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  • Writer's pictureLakshmi

Taking Inventory

Taking inventory of professional offerings is an important aspect of teaching. Not only does the process stimulate reflection, insight and creativity for me, it ensures that students receive something potent. If what I’m teaching is not inspiring to me, how will it be useful to anyone else? So, occasionally, I take the time to search for signs of apathy or fatigue, either of which tell me it's time for a change in my schedule or an adjustment in my attitude. New classes or curriculum ideas may emerge as well, along with areas that need pruning. Sometimes the mind just sits there doing nothing, allowing delusional daydreams about my profound spiritual impact or mental stagnation to compete for my attention. These moments -- without inspiration or creativity – don’t feel particularly productive at the time. But they do back my mind into a corner, the only place surrender is really possible. And that's a good place to inhabit for a while. I am reminded in such instances that teaching is a living, breathing relationship, one that does not lend itself to complacency or comfort.

The last time I went through this process it wasn’t just shifting classes or developing new workshops that showed up, it was the glaring absence of a long-term, progressive learning structure for students -- like the one I was lucky enough to stumble upon nearly two decades ago. I’d taught thousands of classes, written curriculum manuals and led many teacher trainings, but I was not presenting a comprehensive model of ongoing practice beyond a classroom experience or teaching certificate. Statistics tell us that roughly 36 million people do yoga, but few have been introduced to yoga as a complete system of well-being. They may find physical fitness, mental focus or a supportive community, but yoga has not endured for thousands of years because of these things. Yoga has survived through millennia because it works slowly, personally and progressively, demanding constant attention in the name of spiritual freedom.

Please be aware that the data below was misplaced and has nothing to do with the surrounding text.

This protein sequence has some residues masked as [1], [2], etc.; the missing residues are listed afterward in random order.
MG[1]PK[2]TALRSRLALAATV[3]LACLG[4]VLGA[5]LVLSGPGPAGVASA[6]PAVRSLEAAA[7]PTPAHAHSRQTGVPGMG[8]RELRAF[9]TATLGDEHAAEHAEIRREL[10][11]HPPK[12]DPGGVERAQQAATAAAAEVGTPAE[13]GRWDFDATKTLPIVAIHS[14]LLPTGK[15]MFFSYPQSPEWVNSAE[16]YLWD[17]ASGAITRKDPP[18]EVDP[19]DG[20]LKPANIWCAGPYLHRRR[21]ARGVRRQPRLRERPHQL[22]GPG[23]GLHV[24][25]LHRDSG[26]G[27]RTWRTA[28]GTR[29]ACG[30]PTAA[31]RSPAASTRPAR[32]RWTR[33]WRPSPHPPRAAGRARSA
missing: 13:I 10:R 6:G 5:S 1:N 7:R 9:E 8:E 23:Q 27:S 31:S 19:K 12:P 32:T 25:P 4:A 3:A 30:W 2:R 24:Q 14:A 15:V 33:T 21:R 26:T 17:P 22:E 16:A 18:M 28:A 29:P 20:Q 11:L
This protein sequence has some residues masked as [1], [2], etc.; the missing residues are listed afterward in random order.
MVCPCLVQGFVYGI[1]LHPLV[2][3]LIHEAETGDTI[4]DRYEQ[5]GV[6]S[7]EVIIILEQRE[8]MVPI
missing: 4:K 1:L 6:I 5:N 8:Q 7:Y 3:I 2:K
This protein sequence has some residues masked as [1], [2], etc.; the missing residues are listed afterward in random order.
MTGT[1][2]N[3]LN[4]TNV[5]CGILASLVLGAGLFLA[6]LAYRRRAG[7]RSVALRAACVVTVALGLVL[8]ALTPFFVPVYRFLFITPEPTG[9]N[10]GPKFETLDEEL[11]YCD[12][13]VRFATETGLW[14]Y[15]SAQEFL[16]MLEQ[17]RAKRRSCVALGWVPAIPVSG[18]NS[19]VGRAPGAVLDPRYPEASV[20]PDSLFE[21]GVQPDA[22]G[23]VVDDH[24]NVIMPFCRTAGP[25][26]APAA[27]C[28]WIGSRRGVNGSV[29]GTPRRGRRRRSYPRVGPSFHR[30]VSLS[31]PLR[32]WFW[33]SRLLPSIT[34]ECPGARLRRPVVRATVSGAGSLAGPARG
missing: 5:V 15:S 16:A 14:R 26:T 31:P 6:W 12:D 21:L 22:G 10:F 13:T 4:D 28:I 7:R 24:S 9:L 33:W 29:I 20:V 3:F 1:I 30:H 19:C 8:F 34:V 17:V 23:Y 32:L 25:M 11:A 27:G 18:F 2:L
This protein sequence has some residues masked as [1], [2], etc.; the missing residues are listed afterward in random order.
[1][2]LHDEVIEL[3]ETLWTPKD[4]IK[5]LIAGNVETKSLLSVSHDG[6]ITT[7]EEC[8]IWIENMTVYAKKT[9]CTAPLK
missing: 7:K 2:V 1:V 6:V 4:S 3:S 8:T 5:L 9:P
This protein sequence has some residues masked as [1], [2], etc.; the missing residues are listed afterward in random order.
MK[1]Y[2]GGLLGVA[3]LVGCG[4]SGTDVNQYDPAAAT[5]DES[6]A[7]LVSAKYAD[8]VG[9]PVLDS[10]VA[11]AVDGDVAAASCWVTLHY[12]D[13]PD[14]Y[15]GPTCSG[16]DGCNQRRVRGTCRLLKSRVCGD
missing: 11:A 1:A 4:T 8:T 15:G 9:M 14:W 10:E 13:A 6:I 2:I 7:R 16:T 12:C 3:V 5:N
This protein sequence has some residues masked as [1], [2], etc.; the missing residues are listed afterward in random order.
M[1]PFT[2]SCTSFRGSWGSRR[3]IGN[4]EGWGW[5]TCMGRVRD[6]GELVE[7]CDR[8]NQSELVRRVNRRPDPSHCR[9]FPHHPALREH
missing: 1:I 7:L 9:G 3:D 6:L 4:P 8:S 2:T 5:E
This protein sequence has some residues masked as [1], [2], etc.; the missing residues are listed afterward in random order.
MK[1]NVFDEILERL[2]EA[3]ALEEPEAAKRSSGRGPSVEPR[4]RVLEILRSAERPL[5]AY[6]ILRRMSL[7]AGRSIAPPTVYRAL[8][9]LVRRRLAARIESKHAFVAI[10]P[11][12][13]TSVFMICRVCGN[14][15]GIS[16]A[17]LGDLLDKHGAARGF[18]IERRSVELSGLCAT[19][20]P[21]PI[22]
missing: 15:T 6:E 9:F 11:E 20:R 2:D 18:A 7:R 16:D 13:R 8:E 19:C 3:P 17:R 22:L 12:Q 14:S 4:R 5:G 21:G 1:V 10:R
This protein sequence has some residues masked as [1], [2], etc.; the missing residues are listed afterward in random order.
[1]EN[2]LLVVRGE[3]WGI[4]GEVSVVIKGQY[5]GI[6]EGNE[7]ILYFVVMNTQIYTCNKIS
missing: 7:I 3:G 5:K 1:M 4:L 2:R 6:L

It is easy to see why modern yoga is not presented in a progressive, systematic way.  Steady, sustainable growth takes humility and patience, things Westerners are not particularly accustomed to. Meaningful change also requires a knowledgeable, experienced teacher who can support you over the long haul.  With the ease of entry into teacher training programs, it is largely unnecessary to establish oneself as a practitioner before jumping into teaching. Young teachers feel pressure to provide novel experiences and fill classrooms, while experienced teachers become undervalued because they hold students accountable, even at the expense of popularity. Discomfort does not sell yoga memberships, and the pendulum has swung in favor of profits and complacency.  Eventually, I had to face the uncomfortable realization that my role as a teacher trainer was contributing to the problem. So, after a bit of existential squirming, I began thinking about how I could become part of the solution.